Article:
Late last week, the Bank of Ghana released its latest summary of economic and financial statistics, covering an array of indicators including those related to government’s finances, the public debt, external sector performance, money market interest rates, exchange rates, major export commodity prices, liquidity, banking Industry assets and liabilities and the performance of the Ghana Stock Exchange among others. These are of vital importance in assessing Ghana’s economic performance over the past one year and its current standing since the central bank’s summary, published every two months is the only regular source of such information. The Ministry of Finance restricts its release of such information to twice a year – once during its annual budget presentation and the other during its annual mid-year review presentation, both of them to Parliament.
To be sure the latest figures released by the BoG last week are in the main impressive. Ghana’s external sector performance has reached a long term high and the fiscal situation while a bit off-target, is generally following the script written by government into the 2019 budget. On the downside though, the data reveals an acceleration in public debt accumulation.
We are looking forward to a more detailed presentation of the latest economic data at the end of the month from the Minister of Finance, Ken Ofori-Atta when he presents his mid-year review of the budget’s implementation to Parliament.
However, we are asking that the data he will present be more accurate and more enlightening than what we were given last week. Sadly, the data we are dealing with currently falls short of optimal on both counts. Here are two simple examples of what we mean.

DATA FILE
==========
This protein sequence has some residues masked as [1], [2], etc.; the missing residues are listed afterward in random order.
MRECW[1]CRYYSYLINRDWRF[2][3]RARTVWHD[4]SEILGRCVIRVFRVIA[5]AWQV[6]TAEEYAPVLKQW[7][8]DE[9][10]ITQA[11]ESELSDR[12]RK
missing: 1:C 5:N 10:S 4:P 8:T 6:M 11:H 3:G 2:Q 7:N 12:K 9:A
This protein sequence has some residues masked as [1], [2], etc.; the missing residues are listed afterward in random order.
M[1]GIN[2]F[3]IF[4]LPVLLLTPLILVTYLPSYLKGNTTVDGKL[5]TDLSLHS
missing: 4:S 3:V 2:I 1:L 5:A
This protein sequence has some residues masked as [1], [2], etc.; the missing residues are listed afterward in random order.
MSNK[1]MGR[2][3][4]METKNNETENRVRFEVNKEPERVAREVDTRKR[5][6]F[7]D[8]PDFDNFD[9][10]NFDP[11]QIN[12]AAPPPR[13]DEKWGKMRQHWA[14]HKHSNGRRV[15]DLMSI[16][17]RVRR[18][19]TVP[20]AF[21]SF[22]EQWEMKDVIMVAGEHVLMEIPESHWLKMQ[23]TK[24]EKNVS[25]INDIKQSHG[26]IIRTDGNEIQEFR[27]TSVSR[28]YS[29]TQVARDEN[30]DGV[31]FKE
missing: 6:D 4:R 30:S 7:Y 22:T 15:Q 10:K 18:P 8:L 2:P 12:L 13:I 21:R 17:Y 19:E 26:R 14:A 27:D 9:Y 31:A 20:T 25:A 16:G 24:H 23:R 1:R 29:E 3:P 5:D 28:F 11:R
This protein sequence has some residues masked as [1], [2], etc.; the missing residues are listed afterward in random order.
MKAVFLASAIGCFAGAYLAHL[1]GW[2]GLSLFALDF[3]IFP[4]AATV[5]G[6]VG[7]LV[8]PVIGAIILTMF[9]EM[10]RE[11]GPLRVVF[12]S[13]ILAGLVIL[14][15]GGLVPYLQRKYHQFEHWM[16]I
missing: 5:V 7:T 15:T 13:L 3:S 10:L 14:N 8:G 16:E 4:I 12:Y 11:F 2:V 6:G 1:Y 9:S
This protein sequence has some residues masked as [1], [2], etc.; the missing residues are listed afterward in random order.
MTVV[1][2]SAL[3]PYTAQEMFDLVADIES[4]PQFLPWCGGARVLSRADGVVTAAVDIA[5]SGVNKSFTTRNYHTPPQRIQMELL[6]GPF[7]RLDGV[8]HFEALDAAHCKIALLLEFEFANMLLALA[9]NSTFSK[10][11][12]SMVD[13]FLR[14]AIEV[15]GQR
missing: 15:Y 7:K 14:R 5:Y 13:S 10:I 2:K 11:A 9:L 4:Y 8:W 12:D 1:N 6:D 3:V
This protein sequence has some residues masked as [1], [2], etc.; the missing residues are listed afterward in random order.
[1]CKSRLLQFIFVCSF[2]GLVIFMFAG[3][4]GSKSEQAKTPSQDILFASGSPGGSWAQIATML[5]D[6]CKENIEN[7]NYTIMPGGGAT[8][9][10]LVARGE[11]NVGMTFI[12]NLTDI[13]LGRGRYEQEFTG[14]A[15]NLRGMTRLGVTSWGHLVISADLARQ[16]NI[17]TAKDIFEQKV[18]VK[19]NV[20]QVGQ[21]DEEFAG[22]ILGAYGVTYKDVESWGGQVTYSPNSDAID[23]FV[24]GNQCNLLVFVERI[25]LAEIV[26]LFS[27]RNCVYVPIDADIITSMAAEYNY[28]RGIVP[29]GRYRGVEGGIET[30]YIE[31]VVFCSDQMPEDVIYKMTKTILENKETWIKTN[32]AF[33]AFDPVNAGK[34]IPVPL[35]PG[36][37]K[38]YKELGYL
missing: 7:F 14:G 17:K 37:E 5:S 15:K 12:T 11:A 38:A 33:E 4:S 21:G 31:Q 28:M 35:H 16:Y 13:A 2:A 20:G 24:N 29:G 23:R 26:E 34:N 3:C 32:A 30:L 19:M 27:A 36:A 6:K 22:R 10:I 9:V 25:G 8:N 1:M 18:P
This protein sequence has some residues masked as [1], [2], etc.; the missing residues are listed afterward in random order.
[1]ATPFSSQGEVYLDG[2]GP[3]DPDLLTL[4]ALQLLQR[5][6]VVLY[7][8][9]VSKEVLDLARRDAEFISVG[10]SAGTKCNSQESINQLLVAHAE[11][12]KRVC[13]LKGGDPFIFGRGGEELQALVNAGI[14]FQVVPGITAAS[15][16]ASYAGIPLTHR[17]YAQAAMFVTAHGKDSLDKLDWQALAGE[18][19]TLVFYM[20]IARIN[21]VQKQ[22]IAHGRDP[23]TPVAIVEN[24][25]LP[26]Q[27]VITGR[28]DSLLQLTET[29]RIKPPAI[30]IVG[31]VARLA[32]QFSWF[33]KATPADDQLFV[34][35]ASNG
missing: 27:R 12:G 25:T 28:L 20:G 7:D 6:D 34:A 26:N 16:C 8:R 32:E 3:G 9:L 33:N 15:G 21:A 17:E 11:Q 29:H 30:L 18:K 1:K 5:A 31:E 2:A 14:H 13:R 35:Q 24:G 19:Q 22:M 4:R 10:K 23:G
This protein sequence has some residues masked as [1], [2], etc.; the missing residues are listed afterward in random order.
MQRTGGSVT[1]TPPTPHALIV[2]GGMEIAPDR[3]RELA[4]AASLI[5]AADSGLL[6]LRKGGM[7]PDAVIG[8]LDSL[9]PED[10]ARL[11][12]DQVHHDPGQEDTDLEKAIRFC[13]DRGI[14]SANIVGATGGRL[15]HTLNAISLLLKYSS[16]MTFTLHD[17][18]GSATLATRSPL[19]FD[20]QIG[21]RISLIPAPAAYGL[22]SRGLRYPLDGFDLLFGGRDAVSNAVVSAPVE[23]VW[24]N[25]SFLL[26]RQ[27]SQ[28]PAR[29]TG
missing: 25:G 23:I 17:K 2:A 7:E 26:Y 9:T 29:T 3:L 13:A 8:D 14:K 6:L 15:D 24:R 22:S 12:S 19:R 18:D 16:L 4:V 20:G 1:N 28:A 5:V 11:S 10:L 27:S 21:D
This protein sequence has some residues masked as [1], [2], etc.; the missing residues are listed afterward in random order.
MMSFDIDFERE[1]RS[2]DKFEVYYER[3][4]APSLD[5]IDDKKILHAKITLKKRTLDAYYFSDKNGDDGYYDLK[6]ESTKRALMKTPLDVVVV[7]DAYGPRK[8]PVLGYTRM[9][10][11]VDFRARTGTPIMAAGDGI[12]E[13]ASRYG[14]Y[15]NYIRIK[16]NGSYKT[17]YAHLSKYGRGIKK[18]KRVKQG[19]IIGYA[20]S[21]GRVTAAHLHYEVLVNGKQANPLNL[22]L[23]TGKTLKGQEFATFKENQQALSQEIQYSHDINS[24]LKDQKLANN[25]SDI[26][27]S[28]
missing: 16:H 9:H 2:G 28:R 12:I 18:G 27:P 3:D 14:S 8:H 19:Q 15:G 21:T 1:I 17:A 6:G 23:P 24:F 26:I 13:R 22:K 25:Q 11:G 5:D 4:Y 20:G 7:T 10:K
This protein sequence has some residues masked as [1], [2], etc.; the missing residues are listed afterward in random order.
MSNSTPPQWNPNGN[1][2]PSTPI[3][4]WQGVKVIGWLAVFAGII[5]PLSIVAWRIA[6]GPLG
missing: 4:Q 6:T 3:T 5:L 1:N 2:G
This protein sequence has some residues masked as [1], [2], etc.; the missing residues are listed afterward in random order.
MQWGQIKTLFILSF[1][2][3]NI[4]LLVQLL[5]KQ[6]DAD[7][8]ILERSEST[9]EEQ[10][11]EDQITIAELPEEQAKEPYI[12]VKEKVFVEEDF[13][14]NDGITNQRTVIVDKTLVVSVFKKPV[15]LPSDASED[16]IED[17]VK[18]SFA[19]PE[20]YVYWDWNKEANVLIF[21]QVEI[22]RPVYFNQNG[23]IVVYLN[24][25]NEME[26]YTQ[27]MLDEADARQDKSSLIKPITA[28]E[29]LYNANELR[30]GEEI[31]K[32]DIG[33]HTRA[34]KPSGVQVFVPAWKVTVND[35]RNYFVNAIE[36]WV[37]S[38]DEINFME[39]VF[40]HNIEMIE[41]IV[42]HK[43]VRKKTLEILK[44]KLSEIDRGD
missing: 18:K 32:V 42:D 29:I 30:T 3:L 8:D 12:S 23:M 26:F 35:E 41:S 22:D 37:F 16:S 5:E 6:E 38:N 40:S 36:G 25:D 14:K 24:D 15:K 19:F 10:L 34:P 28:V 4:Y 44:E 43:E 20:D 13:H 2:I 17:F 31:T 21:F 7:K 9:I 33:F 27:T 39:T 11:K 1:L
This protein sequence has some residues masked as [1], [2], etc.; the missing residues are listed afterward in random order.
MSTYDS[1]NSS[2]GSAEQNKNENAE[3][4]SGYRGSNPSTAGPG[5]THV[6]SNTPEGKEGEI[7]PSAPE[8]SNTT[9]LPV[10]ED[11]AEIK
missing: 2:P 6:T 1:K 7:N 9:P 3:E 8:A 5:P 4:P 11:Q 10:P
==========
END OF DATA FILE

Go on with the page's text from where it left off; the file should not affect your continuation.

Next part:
With regards to accuracy we point to arguably the most fundamental statistic of all – Gross Domestic Product. The BoG’s latest data asserts that GDP for 2018 was GHc300.596 billion and that projected GDP for 2019 is GHc344.455 billion. But we are at a loss to how this can be. Projections for current year GDP used in computing an array of macro-economic ratios derives from previous year GDP plus the added economic value for the current year as contained in government’s economic growth target. For 2019 this is 7.6 percent and added to the 2018 figure this gives a projected year-end GDP of GHc 323.441 billion, a figure therefore supposed to be used as the denominator in all ratios where a figure is given as a percentage of GDP. However, in the BoG’s latest data the projected GDP for 2019 is given as GHc344.455 billion. To achieve this Ghana would have to achieve economic growth of 14.6 percent rather than the 7.6 percent actually being targeted.
This renders all the ratios derived from 2019 GDP projections inaccurate. For instance, based on the lower figure for projected 2019 GDP, the key ratio public debt to GDP would be 61.8 percent rather than the 58.1 percent presented. Conversely, the fiscal deficit figure for first quarter of 2019, at 1.6 percent of GDP should in actual fact be lower. We do not see any gain for government in a deliberate miscalculation of projected GDP – there are as many resultant ratios which detract from actual economic performance indicators as those that make it look better. Rather we see it as a mistake, but one that needs to be corrected before the Ministry of Finance presents its mid-year review shortly.
With regards to completeness we point to the use of computing government’s fiscal deficit on cash basis, but not on commitment basis. The difference between the two reveals any new build up in payment arrears and government itself has repeatedly told us how debilitating this can be, which means any such build ups should be considered in any assessment of Ghana’s economic performance.
So even as we congratulate government and its central bank on the significant improvement in many key performance indicators, we demand that we are given accurate and relevant data with which to assess that performance.
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